We have seen this movie before. After the roaring 1920's, the stock market melted up to euphoric highs only to crash in stupendous fashion. In the internet boom of the late 1990's the NASDAQ hit likewise euphoric highs only to crash back down to earth. Following extremely lax lending practices coupled with low interest rates the flying real estate boom coupled with mortgage backed securities fueled the 2007/8 great recession taking the entire banking and monetary system to the brink. Massive stimulus injections lifted us out of that great depression.
Economists have long seen repeating economic cycles in history. Booms followed by Bubbles and then Busts with long periods of economic stagnation, only for the cycle to repeat. We have written about this before but want to write about it again because while we have seen this movie before in the US and all around the world, the movie we are seeing unfold the US today is different to one's we have seen in US history.
The convergence of record national debt, stimulus, low interest rates, inflation, a booming stock market in the midst of a global recession have created a mix of ingredients that could fuel one of the great bubbles and busts of the modern era.
The Fed has indicated it will keep interest rates low for the next two years. This in combination with what will ammount to more than $10 trillion in stimulus infusions into the US economy is inevitable fuel for inflation. The only question as we have posed in previous articles is how much? This remains to be seen. After the initial supply chain/demand imbalances are addressed along with rising demand - in a just-in-time global industrial inventory management system - the extent of inflation will become more apparent.
Low yields for investors seeking safety in sovereign backed systems are now - in an inflationary economy - crossing over into potential negative yields. In the US alone, over 18 trillion dollars are sitting in low yield instruments across commercial banks nationwide. Some of this money will inevitably be forced to seek higher yields.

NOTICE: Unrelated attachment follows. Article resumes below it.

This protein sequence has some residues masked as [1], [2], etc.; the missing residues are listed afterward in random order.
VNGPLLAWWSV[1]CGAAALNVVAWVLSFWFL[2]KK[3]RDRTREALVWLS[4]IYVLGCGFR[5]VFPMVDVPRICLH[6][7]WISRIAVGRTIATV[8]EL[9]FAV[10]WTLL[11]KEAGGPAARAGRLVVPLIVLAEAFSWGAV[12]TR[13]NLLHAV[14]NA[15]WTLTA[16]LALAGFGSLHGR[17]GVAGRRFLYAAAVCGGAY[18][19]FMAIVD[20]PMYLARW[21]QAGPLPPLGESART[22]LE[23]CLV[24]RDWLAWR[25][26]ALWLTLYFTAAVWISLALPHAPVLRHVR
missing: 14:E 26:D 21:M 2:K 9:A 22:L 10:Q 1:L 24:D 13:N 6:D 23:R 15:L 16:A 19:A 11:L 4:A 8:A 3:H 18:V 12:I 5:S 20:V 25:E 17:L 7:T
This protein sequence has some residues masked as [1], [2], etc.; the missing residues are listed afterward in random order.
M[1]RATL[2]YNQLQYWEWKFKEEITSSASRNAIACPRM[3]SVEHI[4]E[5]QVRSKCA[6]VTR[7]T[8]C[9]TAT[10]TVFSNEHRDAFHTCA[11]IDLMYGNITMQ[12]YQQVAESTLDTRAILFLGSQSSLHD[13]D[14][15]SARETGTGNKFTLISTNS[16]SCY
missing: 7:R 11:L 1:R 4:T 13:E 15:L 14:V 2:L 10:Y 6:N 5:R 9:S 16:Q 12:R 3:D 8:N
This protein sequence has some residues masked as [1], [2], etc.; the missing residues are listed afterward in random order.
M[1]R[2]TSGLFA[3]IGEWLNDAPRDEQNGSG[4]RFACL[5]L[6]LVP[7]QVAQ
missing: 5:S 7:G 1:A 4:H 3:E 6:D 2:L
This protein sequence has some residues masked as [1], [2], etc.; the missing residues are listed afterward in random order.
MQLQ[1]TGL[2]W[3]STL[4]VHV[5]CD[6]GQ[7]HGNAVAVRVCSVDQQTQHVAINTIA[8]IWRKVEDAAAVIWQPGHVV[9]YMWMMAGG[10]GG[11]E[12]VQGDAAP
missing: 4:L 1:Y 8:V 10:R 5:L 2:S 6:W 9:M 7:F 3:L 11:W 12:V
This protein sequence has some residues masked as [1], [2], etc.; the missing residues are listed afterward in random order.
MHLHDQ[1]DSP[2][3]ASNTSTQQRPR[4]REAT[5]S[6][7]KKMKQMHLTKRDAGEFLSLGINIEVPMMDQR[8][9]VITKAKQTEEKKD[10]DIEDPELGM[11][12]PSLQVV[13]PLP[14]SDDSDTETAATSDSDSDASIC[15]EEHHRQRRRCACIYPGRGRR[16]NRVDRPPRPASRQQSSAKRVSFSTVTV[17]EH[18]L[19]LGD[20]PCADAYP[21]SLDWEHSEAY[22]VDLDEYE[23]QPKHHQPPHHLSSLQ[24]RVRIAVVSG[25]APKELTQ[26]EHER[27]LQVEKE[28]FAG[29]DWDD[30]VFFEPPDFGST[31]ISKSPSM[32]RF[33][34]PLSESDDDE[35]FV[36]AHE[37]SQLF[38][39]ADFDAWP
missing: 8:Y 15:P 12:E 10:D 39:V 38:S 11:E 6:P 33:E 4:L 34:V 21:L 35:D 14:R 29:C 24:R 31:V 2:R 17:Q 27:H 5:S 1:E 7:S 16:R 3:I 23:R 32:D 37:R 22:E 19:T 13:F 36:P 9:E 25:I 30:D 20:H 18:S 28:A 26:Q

The national debt has ballooned to the point of almost being out of orbit. Prior to COVID politicians and economists were scratching their heads about how this could be repaid? Modern Monetary Theory (MMT) has provided a rationale that the impact of money printing and national debt levels is not consequential. How convenient. A politicians dream. However, as with all new economic theories, there is little evidence to prove it out and as we have seen, once disproven it’s often too late.
Skyrocketing national debt, a track record of not balancing the books and spending more than one’s income, has been the downfall of many empires. It is hard not to see how such a pattern – left unchecked- is not building in future systemic points of failure. There is little incentive to raise interest rates in the US or worldwide as that will push up the cost of servicing debt, which many governments cannot afford. Repayment of national debts seems out of reach and while devaluing the dollar through endless money printing may offset some of the bill, it is hardly a solution.
We are in new territory with all these factors in the mix at once. There is clearly enough fuel in the system to drive markets and hard assets higher, perhaps a lot higher.
There will likely be corrections of 10-25% along the way to higher highs. How high can this go and over what timeline? It is impossible to say. There is enough fuel in the system with all these factors in play for this to bubble up further than anyone thinks is possible.
We can say that history has more than proven out that economic cycles fueled by just one or more of these ingredients have inevitably gone from boom to bubble to bust. With all 5 ingredients mentioned in this article in play, how can the same cycle not play out?
Savvy money management and risk mitigation are perhaps more important than ever now to both generate and safeguard wealth.